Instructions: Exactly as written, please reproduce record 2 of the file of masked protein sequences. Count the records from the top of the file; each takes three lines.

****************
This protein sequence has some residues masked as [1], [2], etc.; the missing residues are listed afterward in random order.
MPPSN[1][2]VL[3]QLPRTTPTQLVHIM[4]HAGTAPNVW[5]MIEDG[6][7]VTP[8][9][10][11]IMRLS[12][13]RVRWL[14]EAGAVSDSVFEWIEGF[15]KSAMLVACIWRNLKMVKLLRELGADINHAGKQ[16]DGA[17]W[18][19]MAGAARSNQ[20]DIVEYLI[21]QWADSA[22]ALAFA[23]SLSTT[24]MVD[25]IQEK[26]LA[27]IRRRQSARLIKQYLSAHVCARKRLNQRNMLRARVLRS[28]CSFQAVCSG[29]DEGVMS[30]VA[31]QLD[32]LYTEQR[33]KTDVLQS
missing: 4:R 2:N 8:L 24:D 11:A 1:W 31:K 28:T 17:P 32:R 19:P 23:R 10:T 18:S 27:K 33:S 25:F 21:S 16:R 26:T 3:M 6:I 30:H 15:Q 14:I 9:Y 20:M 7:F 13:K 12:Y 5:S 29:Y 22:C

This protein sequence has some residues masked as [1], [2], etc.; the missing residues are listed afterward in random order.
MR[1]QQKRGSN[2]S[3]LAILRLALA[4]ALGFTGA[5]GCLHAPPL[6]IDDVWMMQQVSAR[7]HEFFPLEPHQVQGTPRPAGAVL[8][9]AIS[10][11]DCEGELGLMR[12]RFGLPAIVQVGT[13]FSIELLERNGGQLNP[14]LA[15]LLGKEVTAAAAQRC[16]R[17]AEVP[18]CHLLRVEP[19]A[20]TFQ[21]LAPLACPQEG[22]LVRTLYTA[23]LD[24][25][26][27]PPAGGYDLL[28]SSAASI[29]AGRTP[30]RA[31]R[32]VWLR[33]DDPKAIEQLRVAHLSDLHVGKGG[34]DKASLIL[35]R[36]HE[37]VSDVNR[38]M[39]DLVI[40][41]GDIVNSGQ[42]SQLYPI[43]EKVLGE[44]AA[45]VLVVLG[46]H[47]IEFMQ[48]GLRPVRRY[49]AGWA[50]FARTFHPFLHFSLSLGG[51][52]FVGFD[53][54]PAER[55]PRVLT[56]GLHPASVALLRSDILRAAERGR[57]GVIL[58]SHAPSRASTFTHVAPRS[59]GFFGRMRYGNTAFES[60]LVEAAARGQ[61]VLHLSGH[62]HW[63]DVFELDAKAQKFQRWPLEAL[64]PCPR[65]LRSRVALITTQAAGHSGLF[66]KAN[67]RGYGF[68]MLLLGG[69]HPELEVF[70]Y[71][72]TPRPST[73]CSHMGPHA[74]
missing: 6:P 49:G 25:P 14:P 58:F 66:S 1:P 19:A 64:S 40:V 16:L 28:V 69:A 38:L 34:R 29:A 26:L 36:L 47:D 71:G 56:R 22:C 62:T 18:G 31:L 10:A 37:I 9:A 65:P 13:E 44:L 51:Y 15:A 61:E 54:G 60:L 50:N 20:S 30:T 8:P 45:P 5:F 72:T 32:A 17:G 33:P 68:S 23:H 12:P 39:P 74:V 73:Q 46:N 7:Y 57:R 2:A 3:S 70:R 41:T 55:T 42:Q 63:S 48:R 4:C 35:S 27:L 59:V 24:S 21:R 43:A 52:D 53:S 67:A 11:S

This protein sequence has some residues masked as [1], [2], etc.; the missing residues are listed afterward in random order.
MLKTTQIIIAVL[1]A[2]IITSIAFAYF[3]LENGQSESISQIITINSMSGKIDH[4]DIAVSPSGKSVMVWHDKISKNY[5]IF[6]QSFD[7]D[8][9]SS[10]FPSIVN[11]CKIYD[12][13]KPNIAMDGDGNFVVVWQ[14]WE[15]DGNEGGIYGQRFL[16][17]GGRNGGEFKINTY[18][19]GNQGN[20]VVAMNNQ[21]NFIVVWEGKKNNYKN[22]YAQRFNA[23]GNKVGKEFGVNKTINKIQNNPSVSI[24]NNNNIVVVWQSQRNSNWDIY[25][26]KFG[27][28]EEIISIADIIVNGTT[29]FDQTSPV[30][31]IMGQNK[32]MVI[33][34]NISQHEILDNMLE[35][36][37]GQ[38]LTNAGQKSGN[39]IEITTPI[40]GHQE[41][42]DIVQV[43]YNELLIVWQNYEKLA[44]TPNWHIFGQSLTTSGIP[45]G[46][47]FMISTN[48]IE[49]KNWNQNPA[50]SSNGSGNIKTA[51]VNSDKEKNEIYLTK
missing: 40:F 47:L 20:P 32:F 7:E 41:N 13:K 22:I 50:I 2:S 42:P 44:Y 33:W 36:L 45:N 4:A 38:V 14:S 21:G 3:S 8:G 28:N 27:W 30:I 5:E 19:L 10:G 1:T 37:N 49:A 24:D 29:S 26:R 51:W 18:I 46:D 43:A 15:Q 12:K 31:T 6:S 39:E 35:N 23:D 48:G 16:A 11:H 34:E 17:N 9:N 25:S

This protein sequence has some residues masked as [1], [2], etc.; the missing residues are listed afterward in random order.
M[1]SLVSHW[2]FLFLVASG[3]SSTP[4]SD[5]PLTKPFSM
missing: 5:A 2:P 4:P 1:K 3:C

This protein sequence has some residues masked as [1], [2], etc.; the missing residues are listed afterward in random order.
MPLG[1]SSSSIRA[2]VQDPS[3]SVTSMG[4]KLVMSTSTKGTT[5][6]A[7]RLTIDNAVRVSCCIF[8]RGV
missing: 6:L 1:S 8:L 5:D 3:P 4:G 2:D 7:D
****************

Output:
This protein sequence has some residues masked as [1], [2], etc.; the missing residues are listed afterward in random order.
MR[1]QQKRGSN[2]S[3]LAILRLALA[4]ALGFTGA[5]GCLHAPPL[6]IDDVWMMQQVSAR[7]HEFFPLEPHQVQGTPRPAGAVL[8][9]AIS[10][11]DCEGELGLMR[12]RFGLPAIVQVGT[13]FSIELLERNGGQLNP[14]LA[15]LLGKEVTAAAAQRC[16]R[17]AEVP[18]CHLLRVEP[19]A[20]TFQ[21]LAPLACPQEG[22]LVRTLYTA[23]LD[24][25][26][27]PPAGGYDLL[28]SSAASI[29]AGRTP[30]RA[31]R[32]VWLR[33]DDPKAIEQLRVAHLSDLHVGKGG[34]DKASLIL[35]R[36]HE[37]VSDVNR[38]M[39]DLVI[40][41]GDIVNSGQ[42]SQLYPI[43]EKVLGE[44]AA[45]VLVVLG[46]H[47]IEFMQ[48]GLRPVRRY[49]AGWA[50]FARTFHPFLHFSLSLGG[51][52]FVGFD[53][54]PAER[55]PRVLT[56]GLHPASVALLRSDILRAAERGR[57]GVIL[58]SHAPSRASTFTHVAPRS[59]GFFGRMRYGNTAFES[60]LVEAAARGQ[61]VLHLSGH[62]HW[63]DVFELDAKAQKFQRWPLEAL[64]PCPR[65]LRSRVALITTQAAGHSGLF[66]KAN[67]RGYGF[68]MLLLGG[69]HPELEVF[70]Y[71][72]TPRPST[73]CSHMGPHA[74]
missing: 6:P 49:G 25:P 14:P 58:F 66:S 1:P 19:A 64:S 40:V 16:L 28:V 69:A 38:L 34:R 29:A 26:L 36:L 47:D 71:G 56:R 22:C 62:T 18:G 31:L 10:A 37:I 9:A 65:P 13:E 44:L 51:Y 15:A 61:E 54:G 60:L 50:N 20:S 30:T 8:P 45:P 5:F 72:T 32:A 17:G 33:P 68:S 23:H 12:P 39:P 74:V 73:Q 46:N 7:Y 57:R 2:A 3:S 70:R 41:T 55:T 42:Q 63:S 48:R 4:C 35:S 27:L 59:V 24:S 21:R 43:A 52:D 53:S 67:A 11:S